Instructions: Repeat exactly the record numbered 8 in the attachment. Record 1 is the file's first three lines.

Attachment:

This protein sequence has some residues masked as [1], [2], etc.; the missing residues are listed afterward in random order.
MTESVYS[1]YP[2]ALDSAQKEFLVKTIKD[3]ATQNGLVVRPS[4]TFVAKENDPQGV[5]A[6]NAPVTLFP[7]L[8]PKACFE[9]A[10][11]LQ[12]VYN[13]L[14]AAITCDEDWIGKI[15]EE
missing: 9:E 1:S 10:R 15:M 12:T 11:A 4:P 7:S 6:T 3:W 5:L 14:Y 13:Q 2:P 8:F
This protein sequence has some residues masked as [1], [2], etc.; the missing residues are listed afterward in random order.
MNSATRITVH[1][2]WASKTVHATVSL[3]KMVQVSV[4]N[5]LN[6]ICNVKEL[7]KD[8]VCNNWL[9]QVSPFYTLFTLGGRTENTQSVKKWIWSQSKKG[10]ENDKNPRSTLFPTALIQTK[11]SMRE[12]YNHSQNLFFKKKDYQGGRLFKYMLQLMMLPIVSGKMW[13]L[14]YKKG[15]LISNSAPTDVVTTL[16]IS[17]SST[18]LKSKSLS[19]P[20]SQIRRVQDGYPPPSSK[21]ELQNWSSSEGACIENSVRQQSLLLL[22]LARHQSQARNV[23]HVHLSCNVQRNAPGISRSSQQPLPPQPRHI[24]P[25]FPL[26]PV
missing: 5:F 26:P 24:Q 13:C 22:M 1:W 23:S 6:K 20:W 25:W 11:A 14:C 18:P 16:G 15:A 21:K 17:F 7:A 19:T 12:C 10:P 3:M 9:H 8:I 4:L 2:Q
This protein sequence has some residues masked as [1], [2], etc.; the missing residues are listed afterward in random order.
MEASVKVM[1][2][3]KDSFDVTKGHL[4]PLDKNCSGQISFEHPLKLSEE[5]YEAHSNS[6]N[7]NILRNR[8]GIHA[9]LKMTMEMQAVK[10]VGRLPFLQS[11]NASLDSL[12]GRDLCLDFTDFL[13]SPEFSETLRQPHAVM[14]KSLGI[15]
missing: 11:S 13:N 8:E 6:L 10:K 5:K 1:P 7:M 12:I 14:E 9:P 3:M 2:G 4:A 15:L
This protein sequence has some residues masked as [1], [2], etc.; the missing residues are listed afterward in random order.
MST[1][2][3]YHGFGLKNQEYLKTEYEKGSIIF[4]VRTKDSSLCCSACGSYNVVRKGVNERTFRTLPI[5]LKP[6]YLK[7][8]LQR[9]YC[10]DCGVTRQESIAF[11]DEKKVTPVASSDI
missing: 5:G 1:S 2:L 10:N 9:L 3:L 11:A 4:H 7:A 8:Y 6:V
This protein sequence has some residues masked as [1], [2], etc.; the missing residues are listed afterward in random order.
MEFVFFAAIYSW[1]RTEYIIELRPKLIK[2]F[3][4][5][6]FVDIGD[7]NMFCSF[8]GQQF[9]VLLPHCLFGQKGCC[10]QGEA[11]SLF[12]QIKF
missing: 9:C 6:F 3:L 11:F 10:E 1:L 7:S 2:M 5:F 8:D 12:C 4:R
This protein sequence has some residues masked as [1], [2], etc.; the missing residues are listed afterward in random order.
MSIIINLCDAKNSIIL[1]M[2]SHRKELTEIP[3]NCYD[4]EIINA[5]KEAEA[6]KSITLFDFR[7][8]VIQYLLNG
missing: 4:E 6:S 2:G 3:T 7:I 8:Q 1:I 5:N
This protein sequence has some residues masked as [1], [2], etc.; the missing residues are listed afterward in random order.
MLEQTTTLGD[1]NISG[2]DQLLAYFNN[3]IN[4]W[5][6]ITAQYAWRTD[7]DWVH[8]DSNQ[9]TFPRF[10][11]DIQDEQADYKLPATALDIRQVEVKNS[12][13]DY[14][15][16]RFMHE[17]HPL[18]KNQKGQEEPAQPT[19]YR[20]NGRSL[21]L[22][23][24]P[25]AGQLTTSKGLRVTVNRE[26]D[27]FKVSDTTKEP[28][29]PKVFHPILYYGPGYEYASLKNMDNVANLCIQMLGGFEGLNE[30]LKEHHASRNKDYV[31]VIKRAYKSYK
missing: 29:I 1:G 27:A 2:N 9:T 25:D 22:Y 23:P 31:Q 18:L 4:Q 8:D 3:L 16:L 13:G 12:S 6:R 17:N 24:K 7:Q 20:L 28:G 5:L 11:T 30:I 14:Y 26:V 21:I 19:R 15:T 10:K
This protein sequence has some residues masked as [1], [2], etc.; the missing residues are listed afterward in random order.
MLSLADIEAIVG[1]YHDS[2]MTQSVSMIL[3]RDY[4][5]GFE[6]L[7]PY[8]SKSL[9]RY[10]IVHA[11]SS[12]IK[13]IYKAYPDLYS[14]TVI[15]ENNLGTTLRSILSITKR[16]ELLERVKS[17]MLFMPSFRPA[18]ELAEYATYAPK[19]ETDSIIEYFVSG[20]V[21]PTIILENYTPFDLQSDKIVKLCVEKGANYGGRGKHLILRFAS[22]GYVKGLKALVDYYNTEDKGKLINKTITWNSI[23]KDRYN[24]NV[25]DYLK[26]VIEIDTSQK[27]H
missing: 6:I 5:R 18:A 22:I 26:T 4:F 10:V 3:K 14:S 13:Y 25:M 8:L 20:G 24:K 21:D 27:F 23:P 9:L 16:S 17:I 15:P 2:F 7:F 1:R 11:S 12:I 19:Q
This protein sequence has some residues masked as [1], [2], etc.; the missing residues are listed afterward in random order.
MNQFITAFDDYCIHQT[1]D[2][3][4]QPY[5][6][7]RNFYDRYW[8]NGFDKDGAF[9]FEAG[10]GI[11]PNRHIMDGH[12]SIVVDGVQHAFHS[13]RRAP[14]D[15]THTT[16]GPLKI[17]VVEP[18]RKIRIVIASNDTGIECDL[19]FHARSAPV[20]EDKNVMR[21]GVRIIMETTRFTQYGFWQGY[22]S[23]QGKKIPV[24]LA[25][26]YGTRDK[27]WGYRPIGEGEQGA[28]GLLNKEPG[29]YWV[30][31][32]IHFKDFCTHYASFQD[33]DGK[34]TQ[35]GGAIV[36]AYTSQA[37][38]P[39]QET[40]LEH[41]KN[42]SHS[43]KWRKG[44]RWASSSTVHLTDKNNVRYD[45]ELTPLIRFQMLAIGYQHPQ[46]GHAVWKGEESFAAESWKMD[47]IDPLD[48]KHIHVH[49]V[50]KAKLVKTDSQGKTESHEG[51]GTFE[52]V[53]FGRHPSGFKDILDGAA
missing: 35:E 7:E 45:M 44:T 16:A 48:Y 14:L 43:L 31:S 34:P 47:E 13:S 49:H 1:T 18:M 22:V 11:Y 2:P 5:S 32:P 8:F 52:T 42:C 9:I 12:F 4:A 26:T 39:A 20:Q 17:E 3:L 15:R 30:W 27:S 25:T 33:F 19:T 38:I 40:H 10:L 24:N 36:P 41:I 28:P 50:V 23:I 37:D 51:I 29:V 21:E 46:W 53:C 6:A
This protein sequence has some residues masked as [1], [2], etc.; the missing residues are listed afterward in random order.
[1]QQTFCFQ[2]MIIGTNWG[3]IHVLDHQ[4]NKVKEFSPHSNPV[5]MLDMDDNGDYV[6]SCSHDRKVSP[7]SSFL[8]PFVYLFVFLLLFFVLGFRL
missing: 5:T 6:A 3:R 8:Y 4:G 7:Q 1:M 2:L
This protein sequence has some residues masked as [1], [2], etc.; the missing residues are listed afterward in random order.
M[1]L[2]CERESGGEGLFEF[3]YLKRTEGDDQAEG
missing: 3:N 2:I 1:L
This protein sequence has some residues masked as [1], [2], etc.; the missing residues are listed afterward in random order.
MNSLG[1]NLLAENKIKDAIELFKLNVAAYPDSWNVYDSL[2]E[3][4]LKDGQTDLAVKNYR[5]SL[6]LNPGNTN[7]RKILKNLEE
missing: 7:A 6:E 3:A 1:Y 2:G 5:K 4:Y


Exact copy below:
This protein sequence has some residues masked as [1], [2], etc.; the missing residues are listed afterward in random order.
MLSLADIEAIVG[1]YHDS[2]MTQSVSMIL[3]RDY[4][5]GFE[6]L[7]PY[8]SKSL[9]RY[10]IVHA[11]SS[12]IK[13]IYKAYPDLYS[14]TVI[15]ENNLGTTLRSILSITKR[16]ELLERVKS[17]MLFMPSFRPA[18]ELAEYATYAPK[19]ETDSIIEYFVSG[20]V[21]PTIILENYTPFDLQSDKIVKLCVEKGANYGGRGKHLILRFAS[22]GYVKGLKALVDYYNTEDKGKLINKTITWNSI[23]KDRYN[24]NV[25]DYLK[26]VIEIDTSQK[27]H
missing: 6:I 5:R 18:A 22:I 26:T 4:F 10:V 3:K 14:S 13:Y 25:M 8:L 20:G 24:K 21:D 27:F 23:P 9:L 16:S 17:I 15:P 2:F 7:F 1:R 11:S 12:I 19:Q